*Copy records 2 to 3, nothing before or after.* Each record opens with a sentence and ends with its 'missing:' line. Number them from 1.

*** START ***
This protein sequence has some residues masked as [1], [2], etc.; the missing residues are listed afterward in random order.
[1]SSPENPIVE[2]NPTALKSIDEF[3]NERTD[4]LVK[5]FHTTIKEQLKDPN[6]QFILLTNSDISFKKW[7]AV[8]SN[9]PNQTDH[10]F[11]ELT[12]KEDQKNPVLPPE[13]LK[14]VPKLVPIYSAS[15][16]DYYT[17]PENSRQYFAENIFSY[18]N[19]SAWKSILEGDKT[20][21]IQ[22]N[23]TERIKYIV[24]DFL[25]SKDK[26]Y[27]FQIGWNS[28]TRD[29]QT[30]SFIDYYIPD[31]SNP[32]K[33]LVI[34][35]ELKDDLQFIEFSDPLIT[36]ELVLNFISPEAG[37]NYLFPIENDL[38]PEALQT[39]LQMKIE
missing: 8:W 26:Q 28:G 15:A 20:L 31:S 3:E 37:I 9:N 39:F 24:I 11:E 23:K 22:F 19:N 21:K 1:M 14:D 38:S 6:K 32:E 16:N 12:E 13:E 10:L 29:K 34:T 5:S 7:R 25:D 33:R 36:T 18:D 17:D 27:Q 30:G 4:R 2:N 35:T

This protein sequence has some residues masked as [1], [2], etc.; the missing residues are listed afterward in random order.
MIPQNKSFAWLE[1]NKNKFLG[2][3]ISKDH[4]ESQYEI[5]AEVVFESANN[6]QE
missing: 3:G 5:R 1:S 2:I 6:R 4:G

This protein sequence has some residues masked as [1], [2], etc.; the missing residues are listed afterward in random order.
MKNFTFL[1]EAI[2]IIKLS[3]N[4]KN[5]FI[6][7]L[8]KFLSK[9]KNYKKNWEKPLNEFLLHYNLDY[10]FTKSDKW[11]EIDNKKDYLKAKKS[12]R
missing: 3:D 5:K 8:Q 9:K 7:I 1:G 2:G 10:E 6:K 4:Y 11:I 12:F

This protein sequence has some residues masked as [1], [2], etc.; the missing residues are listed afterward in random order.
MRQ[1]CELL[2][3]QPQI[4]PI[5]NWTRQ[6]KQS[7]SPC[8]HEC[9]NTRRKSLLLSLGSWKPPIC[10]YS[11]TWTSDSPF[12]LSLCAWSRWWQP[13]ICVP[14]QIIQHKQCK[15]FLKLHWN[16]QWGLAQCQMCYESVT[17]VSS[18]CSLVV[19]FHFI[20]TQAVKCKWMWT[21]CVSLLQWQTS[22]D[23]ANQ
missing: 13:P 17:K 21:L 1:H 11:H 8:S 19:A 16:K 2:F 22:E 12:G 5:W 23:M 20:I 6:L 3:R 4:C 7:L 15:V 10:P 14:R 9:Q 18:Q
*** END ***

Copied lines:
This protein sequence has some residues masked as [1], [2], etc.; the missing residues are listed afterward in random order.
MIPQNKSFAWLE[1]NKNKFLG[2][3]ISKDH[4]ESQYEI[5]AEVVFESANN[6]QE
missing: 3:G 5:R 1:S 2:I 6:R 4:G

This protein sequence has some residues masked as [1], [2], etc.; the missing residues are listed afterward in random order.
MKNFTFL[1]EAI[2]IIKLS[3]N[4]KN[5]FI[6][7]L[8]KFLSK[9]KNYKKNWEKPLNEFLLHYNLDY[10]FTKSDKW[11]EIDNKKDYLKAKKS[12]R
missing: 3:D 5:K 8:Q 9:K 7:I 1:G 2:G 10:E 6:K 4:Y 11:I 12:F